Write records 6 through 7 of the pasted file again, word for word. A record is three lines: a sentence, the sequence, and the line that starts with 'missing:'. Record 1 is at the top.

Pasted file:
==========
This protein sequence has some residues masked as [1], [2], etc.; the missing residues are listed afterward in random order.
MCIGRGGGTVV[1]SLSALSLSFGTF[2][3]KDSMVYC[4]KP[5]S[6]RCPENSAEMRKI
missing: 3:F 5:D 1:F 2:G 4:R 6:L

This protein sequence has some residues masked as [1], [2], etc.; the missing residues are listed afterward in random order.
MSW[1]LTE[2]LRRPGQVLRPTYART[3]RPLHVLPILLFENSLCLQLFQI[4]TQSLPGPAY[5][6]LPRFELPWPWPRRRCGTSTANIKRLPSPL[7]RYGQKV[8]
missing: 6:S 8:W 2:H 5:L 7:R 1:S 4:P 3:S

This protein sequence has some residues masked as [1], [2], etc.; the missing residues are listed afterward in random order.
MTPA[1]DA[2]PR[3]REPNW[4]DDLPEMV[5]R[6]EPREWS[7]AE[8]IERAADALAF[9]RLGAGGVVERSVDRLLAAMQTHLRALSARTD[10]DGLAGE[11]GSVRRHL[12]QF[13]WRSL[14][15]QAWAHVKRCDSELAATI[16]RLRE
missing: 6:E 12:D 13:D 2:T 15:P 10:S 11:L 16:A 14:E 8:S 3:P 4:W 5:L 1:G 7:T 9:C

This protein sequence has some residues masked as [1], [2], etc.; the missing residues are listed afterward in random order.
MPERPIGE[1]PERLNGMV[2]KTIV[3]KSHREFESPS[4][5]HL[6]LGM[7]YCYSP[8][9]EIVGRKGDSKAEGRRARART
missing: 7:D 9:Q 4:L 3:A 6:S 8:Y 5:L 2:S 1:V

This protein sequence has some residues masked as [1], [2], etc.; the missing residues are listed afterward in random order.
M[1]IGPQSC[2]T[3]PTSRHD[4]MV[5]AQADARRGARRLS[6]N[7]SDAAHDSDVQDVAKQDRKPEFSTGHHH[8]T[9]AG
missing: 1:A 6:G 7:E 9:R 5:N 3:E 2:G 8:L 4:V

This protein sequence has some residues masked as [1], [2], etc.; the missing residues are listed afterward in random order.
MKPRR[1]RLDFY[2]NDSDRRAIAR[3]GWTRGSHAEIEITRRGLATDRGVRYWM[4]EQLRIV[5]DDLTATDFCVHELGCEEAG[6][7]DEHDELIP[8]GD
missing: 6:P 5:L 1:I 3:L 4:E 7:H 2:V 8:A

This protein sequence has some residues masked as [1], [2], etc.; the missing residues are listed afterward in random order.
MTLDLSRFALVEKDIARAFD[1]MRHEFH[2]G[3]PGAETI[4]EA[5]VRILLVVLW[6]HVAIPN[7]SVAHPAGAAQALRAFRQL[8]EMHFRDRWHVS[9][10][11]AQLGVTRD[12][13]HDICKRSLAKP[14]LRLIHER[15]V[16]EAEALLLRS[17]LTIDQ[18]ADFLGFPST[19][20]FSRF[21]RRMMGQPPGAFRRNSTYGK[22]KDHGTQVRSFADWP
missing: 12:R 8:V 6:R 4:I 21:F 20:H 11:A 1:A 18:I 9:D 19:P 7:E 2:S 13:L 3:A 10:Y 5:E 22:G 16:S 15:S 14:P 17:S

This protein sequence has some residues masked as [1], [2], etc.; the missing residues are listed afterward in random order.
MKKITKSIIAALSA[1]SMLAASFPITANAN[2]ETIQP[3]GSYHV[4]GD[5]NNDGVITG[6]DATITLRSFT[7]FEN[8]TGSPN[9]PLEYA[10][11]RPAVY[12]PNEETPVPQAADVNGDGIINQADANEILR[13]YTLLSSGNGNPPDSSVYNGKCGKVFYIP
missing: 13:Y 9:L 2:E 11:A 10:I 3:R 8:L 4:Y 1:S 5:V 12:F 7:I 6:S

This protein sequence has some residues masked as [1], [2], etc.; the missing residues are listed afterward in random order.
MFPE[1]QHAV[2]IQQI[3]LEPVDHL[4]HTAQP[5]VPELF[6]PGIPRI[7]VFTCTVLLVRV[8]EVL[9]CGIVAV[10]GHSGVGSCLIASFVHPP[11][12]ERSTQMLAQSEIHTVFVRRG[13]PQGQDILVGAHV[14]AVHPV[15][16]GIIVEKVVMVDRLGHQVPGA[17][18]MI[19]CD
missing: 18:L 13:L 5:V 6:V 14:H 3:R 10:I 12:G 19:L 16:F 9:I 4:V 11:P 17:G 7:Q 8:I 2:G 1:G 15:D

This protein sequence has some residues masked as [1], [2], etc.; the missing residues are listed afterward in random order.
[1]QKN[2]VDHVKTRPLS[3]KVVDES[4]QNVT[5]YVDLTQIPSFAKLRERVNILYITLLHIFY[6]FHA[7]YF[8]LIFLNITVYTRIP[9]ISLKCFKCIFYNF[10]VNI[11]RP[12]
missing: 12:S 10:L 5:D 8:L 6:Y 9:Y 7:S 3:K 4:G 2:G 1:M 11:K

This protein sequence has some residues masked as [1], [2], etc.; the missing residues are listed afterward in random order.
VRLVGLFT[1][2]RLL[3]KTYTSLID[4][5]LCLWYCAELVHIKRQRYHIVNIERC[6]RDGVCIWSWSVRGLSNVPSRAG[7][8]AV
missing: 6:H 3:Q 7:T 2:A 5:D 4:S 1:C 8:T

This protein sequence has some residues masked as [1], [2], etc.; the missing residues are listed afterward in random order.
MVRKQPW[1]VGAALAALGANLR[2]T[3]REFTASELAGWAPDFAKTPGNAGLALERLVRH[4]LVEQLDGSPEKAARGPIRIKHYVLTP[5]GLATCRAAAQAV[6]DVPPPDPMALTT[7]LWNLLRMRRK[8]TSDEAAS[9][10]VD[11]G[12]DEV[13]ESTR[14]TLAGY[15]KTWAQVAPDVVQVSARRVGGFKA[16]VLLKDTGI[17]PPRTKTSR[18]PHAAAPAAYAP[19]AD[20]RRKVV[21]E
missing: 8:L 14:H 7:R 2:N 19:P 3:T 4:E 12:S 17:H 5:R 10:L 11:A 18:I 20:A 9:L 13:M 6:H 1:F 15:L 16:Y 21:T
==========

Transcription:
This protein sequence has some residues masked as [1], [2], etc.; the missing residues are listed afterward in random order.
MKPRR[1]RLDFY[2]NDSDRRAIAR[3]GWTRGSHAEIEITRRGLATDRGVRYWM[4]EQLRIV[5]DDLTATDFCVHELGCEEAG[6][7]DEHDELIP[8]GD
missing: 6:P 5:L 1:I 3:L 4:E 7:H 2:V 8:A

This protein sequence has some residues masked as [1], [2], etc.; the missing residues are listed afterward in random order.
MTLDLSRFALVEKDIARAFD[1]MRHEFH[2]G[3]PGAETI[4]EA[5]VRILLVVLW[6]HVAIPN[7]SVAHPAGAAQALRAFRQL[8]EMHFRDRWHVS[9][10][11]AQLGVTRD[12][13]HDICKRSLAKP[14]LRLIHER[15]V[16]EAEALLLRS[17]LTIDQ[18]ADFLGFPST[19][20]FSRF[21]RRMMGQPPGAFRRNSTYGK[22]KDHGTQVRSFADWP
missing: 12:R 8:V 6:R 4:I 21:F 20:H 11:A 1:A 18:I 9:D 19:P 7:E 2:S 13:L 3:A 10:Y 5:E 22:G 16:S 15:S 14:P 17:S